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Review: The Indigo Girl by Natasha Boyd

Posted on 9 October, 2017 by in Natasha Boyd, Review / 0 comments

Review: The Indigo Girl by Natasha Boyd

Review: The Indigo Girl by Natasha BoydThe Indigo Girl by Natasha Boyd
on October 3, 2017
Pages: 346
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An incredible story of dangerous and hidden friendships, ambition, betrayal, and sacrifice.

The year is 1739. Eliza Lucas is sixteen years old when her father leaves her in charge of their family's three plantations in rural South Carolina and then proceeds to bleed the estates dry in pursuit of his military ambitions. Tensions with the British, and with the Spanish in Florida, just a short way down the coast, are rising, and slaves are starting to become restless. Her mother wants nothing more than for their South Carolina endeavor to fail so they can go back to England. Soon her family is in danger of losing everything.

Upon hearing how much the French pay for indigo dye, Eliza believes it's the key to their salvation. But everyone tells her it's impossible, and no one will share the secret to making it. Thwarted at nearly every turn, even by her own family, Eliza finds that her only allies are an aging horticulturalist, an older and married gentleman lawyer, and a slave with whom she strikes a dangerous deal: teach her the intricate thousand-year-old secret process of making indigo dye and in return -- against the laws of the day -- she will teach the slaves to read.

So begins an incredible story of love, dangerous and hidden friendships, ambition, betrayal, and sacrifice.

Based on historical documents, including Eliza's letters, this is a historical fiction account of how a teenage girl produced indigo dye, which became one of the largest exports out of South Carolina, an export that laid the foundation for the incredible wealth of several Southern families who still live on today. Although largely overlooked by historians, the accomplishments of Eliza Lucas influenced the course of US history. When she passed away in 1793, President George Washington served as a pallbearer at her funeral.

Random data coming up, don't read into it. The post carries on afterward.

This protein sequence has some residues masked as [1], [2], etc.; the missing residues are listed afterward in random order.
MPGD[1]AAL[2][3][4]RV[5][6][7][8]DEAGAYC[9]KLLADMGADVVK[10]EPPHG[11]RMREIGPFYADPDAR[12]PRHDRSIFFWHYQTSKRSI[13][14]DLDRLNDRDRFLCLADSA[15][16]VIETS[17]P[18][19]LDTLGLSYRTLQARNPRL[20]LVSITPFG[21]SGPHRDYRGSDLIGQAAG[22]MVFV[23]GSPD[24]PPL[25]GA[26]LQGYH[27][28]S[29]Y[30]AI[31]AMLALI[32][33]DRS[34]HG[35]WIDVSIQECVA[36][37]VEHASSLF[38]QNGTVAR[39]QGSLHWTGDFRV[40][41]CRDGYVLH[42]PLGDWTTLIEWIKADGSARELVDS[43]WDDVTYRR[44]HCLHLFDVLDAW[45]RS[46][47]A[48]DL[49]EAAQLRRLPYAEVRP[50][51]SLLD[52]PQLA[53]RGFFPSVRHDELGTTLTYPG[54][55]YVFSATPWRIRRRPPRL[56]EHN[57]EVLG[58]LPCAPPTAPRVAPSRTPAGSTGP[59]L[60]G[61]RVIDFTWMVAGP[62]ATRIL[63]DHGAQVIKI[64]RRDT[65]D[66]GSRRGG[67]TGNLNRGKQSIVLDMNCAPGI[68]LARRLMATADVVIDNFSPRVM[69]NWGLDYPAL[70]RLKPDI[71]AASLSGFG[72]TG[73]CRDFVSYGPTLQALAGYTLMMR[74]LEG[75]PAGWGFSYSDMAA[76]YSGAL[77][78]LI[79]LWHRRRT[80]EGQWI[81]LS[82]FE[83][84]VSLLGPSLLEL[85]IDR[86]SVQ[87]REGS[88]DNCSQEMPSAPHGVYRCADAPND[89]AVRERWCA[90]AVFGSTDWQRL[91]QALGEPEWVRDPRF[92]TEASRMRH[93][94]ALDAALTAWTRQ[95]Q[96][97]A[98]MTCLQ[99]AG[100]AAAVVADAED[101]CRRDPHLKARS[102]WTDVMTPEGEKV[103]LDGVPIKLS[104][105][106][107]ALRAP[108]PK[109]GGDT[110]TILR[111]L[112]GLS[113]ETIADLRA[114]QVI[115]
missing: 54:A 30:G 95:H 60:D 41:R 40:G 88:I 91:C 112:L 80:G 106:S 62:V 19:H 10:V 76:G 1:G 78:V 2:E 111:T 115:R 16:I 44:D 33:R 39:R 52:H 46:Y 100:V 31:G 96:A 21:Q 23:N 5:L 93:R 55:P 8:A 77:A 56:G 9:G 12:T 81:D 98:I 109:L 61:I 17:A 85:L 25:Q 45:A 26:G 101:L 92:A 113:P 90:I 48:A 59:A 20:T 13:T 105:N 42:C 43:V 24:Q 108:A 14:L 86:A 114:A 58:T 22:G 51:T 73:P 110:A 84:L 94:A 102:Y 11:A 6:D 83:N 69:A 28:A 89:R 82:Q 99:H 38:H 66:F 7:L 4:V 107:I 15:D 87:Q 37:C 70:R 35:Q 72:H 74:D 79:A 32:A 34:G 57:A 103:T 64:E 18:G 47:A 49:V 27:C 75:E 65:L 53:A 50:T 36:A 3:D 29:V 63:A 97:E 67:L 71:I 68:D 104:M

This book is set between 1739 and 1744, with romance, intrigue, forbidden friendships, and political and financial threats weaving together to form the story of a remarkable young woman whose actions were before their time: the story of the indigo girl.

I’m glad that I stuck through reading The Indigo Girl. It was very hard for me to get into the first 25-30% because the story moved rather slowly. What kept me going was knowing that this was based on real life letters from a girl named Eliza whose father left her and her family to fight in the war.

Once you pass this hump, the story flies as Boyd takes us on a journey of a sixteen-year-old girl with such fierce drive to prove that she can do what any boy or man can do in this time period—be successful in running her family’s plantations while attempting to produce indigo dye—something not done in rural South Carolina before.

I enjoyed living Eliza’s life and seeing her independence and strength of character but most of all seeing how smart and passionate she was to protect her family from losing everything they had worked so hard for. I loved her heart and her protectiveness of the people she loves especially in a time when slavery was so predominant, her heart and love for her people emitted from the pages.

I would have loved to see more in regards to her forbidden friendship with Ben and even a peek into what life was like after the ending because while I knew going in that this was not a romance story, the little sneak peeks into the potential of what was shown to us really made my heart happy. I would have liked to spend more time with them.

With every book, you have your set of antagonists and boy, did I really dislike those… I don’t want to elaborate any more on this because I think it’s so important to see for yourself how the story and the characters unfold. But a couple of them really made my blood boil!

Overall, I enjoyed The Indigo Girl a lot. It was a little slow moving at first but I enjoyed the overall message and theme. Most of all that it is different from the sea of books that are so similar. Knowing that this young girl had the gumption to push forward with her beliefs and who in the end is a big part of history made this story even more powerful because who doesn’t love reading about a strong woman who stands up for what she believes in. <3


About Natasha Boyd

Winter Rose FINALIST 2013 (Eversea), Digital Book Award Winner 2014 (Eversea) and Chatelaine Awards for Romantic Fiction FINALIST 2015 (Deep Blue Eternity).

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